# If #f(x) = x^2# and #g(x) = x + 2#, what is #(g@f)(x)#?

In this composition the independent variable is f(x) because this function is the input.

The composition is the same as the following ...

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The composition ( (g \circ f)(x) ) is equal to ( g(f(x)) ). So, if ( f(x) = x^2 ) and ( g(x) = x + 2 ), then ( (g \circ f)(x) = g(f(x)) = g(x^2) = x^2 + 2 ).

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When evaluating a one-sided limit, you need to be careful when a quantity is approaching zero since its sign is different depending on which way it is approaching zero from. Let us look at some examples.

When evaluating a one-sided limit, you need to be careful when a quantity is approaching zero since its sign is different depending on which way it is approaching zero from. Let us look at some examples.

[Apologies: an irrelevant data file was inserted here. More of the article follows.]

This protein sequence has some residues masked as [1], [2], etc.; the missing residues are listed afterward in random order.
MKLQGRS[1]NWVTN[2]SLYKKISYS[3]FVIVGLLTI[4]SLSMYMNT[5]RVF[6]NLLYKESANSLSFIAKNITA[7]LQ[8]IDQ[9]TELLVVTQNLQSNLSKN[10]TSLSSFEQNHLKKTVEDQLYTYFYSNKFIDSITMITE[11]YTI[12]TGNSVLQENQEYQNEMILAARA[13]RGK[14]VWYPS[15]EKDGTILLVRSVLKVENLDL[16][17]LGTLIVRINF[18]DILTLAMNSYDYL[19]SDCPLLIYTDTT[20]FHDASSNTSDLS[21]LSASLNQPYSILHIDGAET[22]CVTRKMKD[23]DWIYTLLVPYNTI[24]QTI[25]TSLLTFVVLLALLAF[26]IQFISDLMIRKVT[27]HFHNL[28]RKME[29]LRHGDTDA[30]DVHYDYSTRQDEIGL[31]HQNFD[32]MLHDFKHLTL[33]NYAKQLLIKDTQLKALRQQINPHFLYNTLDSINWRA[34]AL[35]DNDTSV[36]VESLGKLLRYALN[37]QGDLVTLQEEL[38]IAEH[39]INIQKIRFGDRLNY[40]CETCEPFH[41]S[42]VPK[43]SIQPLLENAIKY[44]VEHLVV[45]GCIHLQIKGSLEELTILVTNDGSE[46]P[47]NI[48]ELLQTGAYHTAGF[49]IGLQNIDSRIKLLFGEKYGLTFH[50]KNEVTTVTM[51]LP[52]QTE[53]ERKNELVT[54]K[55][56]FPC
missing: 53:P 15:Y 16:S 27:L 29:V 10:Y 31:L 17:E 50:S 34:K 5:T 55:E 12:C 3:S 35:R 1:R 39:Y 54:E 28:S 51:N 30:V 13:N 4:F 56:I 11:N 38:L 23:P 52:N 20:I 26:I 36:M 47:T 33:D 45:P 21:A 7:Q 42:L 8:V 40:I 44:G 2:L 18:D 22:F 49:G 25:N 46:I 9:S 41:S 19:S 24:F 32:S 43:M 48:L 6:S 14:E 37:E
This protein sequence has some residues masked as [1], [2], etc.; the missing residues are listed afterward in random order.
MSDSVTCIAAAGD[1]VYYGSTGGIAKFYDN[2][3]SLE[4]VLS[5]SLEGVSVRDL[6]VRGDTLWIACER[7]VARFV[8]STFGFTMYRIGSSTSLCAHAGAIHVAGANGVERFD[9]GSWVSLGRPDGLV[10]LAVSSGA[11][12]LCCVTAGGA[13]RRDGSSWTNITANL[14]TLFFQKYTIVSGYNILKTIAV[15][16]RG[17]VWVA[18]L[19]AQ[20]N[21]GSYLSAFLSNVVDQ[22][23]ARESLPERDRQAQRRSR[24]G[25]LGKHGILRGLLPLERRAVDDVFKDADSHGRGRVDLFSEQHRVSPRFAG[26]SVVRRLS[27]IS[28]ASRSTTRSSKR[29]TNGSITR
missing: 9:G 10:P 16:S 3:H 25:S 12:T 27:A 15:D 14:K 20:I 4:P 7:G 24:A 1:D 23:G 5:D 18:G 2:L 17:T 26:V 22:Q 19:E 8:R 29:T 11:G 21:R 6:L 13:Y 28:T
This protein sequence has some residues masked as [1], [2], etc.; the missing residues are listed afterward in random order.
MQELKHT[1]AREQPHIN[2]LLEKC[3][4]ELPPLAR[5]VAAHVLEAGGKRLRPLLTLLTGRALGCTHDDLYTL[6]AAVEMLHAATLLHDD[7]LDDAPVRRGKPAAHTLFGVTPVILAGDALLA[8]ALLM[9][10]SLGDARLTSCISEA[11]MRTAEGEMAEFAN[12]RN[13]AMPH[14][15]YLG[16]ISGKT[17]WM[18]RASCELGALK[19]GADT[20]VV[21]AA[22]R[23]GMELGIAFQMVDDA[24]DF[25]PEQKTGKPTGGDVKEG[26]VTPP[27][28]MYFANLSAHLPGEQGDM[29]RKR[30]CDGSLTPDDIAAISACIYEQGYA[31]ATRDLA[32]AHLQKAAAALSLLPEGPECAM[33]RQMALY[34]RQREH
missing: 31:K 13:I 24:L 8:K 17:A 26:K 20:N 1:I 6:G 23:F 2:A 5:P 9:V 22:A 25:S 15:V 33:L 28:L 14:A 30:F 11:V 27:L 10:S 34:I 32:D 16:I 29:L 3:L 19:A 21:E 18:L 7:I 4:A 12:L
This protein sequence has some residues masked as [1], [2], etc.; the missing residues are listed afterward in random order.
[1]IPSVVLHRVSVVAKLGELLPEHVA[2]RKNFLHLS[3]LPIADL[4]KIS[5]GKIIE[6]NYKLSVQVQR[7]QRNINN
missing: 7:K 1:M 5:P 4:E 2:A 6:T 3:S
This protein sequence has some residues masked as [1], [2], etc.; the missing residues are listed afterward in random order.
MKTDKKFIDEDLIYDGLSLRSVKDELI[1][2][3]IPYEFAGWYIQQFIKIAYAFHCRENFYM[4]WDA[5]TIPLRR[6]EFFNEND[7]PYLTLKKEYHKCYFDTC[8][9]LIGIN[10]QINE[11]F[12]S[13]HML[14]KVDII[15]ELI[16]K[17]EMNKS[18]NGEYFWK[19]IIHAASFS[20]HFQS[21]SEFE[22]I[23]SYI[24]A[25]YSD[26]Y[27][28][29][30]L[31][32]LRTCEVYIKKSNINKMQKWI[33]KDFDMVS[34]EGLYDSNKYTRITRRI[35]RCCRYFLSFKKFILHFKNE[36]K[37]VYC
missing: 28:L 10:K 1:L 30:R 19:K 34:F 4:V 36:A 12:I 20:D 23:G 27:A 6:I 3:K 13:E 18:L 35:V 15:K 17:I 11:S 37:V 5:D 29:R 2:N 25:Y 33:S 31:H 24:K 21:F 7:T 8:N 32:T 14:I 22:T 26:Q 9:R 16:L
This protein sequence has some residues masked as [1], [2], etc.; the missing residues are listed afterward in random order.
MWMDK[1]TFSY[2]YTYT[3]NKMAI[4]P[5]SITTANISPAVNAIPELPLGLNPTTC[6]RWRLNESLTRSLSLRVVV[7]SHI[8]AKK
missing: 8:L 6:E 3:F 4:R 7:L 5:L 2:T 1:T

When evaluating a one-sided limit, you need to be careful when a quantity is approaching zero since its sign is different depending on which way it is approaching zero from. Let us look at some examples.

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- How do you find the Vertical, Horizontal, and Oblique Asymptote given #f(x)= (2x+1)/(x-1)#?
- How do you find the asymptotes for #(x-3)/(x-2)#?
- How do you find the inverse of #2x + 3y = 6#?

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